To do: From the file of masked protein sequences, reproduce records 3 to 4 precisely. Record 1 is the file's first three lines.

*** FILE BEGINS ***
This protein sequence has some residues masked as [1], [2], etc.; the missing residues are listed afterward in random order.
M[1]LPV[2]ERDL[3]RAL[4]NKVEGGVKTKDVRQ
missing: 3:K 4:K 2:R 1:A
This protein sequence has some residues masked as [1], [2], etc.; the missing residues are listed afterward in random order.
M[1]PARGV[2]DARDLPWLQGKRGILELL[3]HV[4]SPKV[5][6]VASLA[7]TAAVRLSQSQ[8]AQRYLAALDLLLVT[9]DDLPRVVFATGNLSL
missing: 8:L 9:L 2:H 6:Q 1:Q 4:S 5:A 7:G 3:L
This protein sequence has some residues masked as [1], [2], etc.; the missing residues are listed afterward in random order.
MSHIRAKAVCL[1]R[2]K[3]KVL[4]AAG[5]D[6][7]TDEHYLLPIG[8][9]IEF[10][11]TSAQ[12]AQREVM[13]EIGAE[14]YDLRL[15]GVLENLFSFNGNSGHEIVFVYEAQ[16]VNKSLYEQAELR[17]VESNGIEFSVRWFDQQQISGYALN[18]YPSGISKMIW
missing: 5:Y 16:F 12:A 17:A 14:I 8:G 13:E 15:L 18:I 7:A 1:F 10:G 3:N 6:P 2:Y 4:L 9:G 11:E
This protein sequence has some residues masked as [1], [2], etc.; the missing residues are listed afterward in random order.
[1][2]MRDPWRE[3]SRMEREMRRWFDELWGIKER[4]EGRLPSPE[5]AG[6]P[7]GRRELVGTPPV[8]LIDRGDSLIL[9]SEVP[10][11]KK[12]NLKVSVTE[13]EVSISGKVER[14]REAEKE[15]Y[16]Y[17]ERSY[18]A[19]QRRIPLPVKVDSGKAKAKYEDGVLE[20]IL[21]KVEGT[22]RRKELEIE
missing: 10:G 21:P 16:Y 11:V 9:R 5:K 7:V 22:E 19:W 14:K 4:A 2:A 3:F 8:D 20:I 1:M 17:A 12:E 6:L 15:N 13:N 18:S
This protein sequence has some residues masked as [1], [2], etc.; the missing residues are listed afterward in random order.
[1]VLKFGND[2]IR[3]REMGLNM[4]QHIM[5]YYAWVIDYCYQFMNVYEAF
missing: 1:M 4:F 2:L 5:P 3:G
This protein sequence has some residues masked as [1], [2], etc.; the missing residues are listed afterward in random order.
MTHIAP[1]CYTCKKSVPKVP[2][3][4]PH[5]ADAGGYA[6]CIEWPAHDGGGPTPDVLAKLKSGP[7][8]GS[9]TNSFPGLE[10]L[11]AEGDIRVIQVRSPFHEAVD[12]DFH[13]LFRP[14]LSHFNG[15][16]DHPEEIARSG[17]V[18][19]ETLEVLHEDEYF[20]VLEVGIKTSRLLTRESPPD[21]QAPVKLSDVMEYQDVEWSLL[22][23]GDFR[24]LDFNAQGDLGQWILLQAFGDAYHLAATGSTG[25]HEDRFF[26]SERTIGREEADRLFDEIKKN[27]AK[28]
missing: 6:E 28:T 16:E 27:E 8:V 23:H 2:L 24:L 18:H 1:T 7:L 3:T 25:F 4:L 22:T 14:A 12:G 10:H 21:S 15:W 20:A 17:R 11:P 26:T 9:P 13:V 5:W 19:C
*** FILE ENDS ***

This protein sequence has some residues masked as [1], [2], etc.; the missing residues are listed afterward in random order.
MSHIRAKAVCL[1]R[2]K[3]KVL[4]AAG[5]D[6][7]TDEHYLLPIG[8][9]IEF[10][11]TSAQ[12]AQREVM[13]EIGAE[14]YDLRL[15]GVLENLFSFNGNSGHEIVFVYEAQ[16]VNKSLYEQAELR[17]VESNGIEFSVRWFDQQQISGYALN[18]YPSGISKMIW
missing: 5:Y 16:F 12:A 17:A 14:I 8:G 13:E 15:L 18:I 7:A 1:F 10:G 3:N 6:P 2:Y 4:L 9:G 11:E
This protein sequence has some residues masked as [1], [2], etc.; the missing residues are listed afterward in random order.
[1][2]MRDPWRE[3]SRMEREMRRWFDELWGIKER[4]EGRLPSPE[5]AG[6]P[7]GRRELVGTPPV[8]LIDRGDSLIL[9]SEVP[10][11]KK[12]NLKVSVTE[13]EVSISGKVER[14]REAEKE[15]Y[16]Y[17]ERSY[18]A[19]QRRIPLPVKVDSGKAKAKYEDGVLE[20]IL[21]KVEGT[22]RRKELEIE
missing: 10:G 21:P 16:Y 11:V 9:R 5:K 7:V 22:E 19:W 14:K 4:A 2:A 3:F 8:D 20:I 1:M 17:A 12:E 6:L 15:N 13:N 18:S